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Abstract: As part of strategic plans, we often see car dependency reduction vision along with strategies to reduce car use and vehicle-kilometers traveled while promoting alternatives such as transit and active modes. It is less common to see strategies to generate more structural changes, even if such change can have much more important and sustainable impacts. Whereas it is well known that home location is one of the key drivers of travel behaviors, it is much less frequent to have planners put forward strategies to encourage people to move and choose their locations more wisely with respect to their needs. This research aims to assess the potential collective gain of an optimal allocation of households to available dwellings. It aims to estimate how inefficient the current distribution is of households among the dwellings with respect to where all household members need to travel. Results show that the household relocations reduce the distances for work and study by 37.9%. This reduction saves an average of 13.8 km per household per day or 4.9 km per work or study trip. If the mode choice remains constant despite the new trip conditions following the household relocations, the total mileage for work and study trips would decrease by 42.8% for car drivers, by 35.2% for car passenger, by 13.3% for school bus, and 34.2% for public transport. As a result of the household relocations, walking and cycling latent trips increased, respectively, from 2.6% to 15.5% and 26.1% to 39.9% of motorized trips.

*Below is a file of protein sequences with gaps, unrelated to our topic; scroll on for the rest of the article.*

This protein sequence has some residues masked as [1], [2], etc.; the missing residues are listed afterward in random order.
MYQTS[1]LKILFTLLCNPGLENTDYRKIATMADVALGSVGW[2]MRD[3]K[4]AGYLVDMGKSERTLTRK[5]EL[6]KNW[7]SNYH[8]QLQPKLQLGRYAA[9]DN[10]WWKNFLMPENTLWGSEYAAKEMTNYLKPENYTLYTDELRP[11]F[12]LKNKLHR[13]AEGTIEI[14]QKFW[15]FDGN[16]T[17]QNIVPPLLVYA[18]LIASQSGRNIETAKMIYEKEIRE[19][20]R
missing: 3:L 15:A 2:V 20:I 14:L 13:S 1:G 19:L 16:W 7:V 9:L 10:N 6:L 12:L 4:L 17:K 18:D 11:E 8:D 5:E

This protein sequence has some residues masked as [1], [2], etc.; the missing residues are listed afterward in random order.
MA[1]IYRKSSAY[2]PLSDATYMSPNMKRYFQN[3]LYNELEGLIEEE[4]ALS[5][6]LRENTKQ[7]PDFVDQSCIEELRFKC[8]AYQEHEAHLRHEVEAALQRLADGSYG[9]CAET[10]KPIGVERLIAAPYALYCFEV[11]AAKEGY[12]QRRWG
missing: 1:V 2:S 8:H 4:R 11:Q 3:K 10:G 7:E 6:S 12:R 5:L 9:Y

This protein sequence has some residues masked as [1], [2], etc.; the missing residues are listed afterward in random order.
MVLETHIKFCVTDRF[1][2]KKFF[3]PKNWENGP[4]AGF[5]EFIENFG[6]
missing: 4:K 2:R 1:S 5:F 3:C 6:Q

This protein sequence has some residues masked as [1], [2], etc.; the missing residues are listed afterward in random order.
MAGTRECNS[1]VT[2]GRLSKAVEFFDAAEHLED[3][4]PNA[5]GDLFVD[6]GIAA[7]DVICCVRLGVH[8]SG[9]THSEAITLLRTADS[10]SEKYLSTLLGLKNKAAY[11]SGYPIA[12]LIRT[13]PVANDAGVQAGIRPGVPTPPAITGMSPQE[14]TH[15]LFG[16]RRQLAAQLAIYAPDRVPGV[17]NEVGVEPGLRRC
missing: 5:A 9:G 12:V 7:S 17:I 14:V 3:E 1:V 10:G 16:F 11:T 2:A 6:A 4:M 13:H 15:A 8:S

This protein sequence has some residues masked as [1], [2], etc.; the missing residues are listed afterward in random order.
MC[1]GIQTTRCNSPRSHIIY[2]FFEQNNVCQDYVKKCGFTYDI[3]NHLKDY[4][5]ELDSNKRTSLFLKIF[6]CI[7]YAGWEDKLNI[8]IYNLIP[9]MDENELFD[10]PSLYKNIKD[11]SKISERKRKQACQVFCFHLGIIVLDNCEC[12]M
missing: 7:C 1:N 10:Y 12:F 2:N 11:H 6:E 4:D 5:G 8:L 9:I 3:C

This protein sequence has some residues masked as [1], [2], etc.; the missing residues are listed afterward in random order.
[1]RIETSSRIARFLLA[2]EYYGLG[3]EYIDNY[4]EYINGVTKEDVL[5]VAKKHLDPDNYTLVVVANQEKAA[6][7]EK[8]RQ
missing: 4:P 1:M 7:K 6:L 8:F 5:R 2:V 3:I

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Abstract: Many cities adopt strategies to increase the modal share of walking and cycling, aiming to reduce the negative impacts of car trips. Despite such projects, strategies and infrastructure promoting active modes, modal shares of walking (10.1%) and cycling (1.6%) remain relatively small compared to the car (54.3%) in the Greater Montreal Area. In this context, it seems relevant to access the upper bound of the potential of cycling and walking. This paper proposes a methodology to estimate the latent walking and cycling trips in an urban area using large scale Origin-Destination (OD) data. The method builds on previous research and accounts for the distance overlapping zone for walking and cycling trips to obtain a pooled estimation of active transportation latent trips. The methodology is mainly based on a sequential process using trips reported during the 2013 OD survey in Montreal. Results show that 5.2% of daily motorized trips (427,813 trips) could be made by walking and 19.4% (1,605,244 trips) by cycling. From these, 57.1% were made as car drivers. 2.8% of motorized trips could be transferred to both walking and cycling. These trips were allocated to either walking or cycling using an overlapping process based on trip distance: 45.9% of them (1.3% of total trips) are transferred to latent walking trips and 54.1% (1.5% of total trips) to latent cycling trips. When we consider latent trips, modal share of walking and cycling would respectively increase from 10.1% to 14.7% and from 1.6% to 18.7% while share of car driver would decrease from 54.3% to 42.5%.